When players like David Greene, D.J. Shockley, Matthew Stafford and Aaron Murray manned the quarterback position, Georgia had a 116-38 record. In games that those four players weren’t starting, the team went 29-13.

Apr 16, 2016; Athens, GA, USA; Georgia Bulldogs quarterback Jacob Eason (10) throws before the spring game at Sanford Stadium. Mandatory Credit: Brett Davis-USA TODAY Sports

Credit: Brett Davis-USA TODAY Sports

In freshman Jacob Eason (above), the Bulldogs seem to have their quarterback of the future. But while the future appears bright for the former 5-star prospect, he still has to prove it on the field. If Eason becomes the player many hope he will be, the team’s prospects look pretty positive.

For the team to have consistent success, however, Georgia needs to be able to recruit the position consistently. One- and two-year gaps at the position have crippled the Bulldogs before, and it’s something Smart must avoid.

Win the annual Cocktail Party

Rivalry games are part of what make college football great. And while Richt was 13-2 against Georgia Tech and 10-5 against SEC-foe Auburn, he went 5-10 against Florida.

Georgia’s woes against arguably its biggest rival didn’t start with Richt, however. Dating to 1990, the Bulldogs are a miserly 6-20 against the Gators. Not since the 80s has the program enjoyed consistent success in the rivalry.

Each season, either Georgia or Florida figures to be in the mix for the SEC East title, and it’s not uncommon for the annual meeting to decide the division’s winner.

Played in Jacksonville, the game formerly known as The World’s Largest Outdoor Cocktail Party is one of college football’s great traditions. For the Bulldogs to become the annual powerhouse fans expect them to be, they need to start making the contest the party it’s supposed to be.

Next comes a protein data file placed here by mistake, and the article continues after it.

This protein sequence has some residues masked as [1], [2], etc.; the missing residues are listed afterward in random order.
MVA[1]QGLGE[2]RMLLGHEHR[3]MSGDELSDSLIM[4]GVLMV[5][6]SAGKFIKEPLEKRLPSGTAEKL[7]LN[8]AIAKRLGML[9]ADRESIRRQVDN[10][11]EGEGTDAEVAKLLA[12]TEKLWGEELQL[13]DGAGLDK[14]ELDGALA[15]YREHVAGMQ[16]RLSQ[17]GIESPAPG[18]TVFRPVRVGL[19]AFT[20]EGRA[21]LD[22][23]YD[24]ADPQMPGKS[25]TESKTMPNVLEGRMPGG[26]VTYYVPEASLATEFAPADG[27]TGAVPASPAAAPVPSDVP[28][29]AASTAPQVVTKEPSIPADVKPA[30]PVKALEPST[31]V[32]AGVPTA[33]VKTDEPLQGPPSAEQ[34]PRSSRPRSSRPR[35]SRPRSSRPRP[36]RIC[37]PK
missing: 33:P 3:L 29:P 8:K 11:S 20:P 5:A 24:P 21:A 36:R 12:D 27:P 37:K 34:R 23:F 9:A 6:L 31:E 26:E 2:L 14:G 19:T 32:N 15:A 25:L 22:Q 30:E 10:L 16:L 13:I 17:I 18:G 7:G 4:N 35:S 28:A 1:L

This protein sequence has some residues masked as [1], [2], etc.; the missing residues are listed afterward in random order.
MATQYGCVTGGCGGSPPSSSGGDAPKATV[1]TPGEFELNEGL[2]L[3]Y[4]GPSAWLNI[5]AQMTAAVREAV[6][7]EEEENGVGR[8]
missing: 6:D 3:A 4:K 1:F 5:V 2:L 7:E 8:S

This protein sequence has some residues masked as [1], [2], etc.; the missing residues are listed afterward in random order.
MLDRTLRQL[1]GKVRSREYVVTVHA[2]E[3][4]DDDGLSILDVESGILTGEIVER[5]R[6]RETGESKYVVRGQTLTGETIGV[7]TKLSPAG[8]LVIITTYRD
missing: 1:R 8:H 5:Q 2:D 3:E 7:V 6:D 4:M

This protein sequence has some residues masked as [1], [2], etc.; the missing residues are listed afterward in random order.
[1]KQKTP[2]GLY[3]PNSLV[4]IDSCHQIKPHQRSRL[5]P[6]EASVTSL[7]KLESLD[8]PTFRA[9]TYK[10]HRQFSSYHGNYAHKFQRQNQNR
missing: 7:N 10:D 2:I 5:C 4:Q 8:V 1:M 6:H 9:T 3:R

Avoid falling asleep at the wheel

Perhaps the biggest reputation the team earned towards the end of Richt’s time with the Bulldogs was “Good team that would fail to show up for one or two games a year.”

Fans can remember notable slip-ups against Florida in 2014 and 2008, South Carolina in 2012 and Tennessee in 2007 as examples of the team failing to show up in a crucial game. Who can forget last season’s 38-10 loss to No. 13 Alabama, a game in which the No. 8 Bulldogs were undefeated, ranked higher at home … and blown out.

During a time when Florida and Tennessee, which have historically been Georgia’s biggest competition in the SEC East, the team’s biggest opponent seemed to be itself.

Alabama has very seldom let a game slip through its fingers. They are a tough team to play each week, something Georgia hopes Smart will instill in his new team. For the Bulldogs to rise to the top of college football again, they can’t afford to lose games they should win and will need to win some games they are expected to lose.

If that happens, Georgia will be great once again.

William McFadden covers the University of Georgia for Saturday Down South. For news on everything happening between the hedges, follow him on Twitter @willmcfadden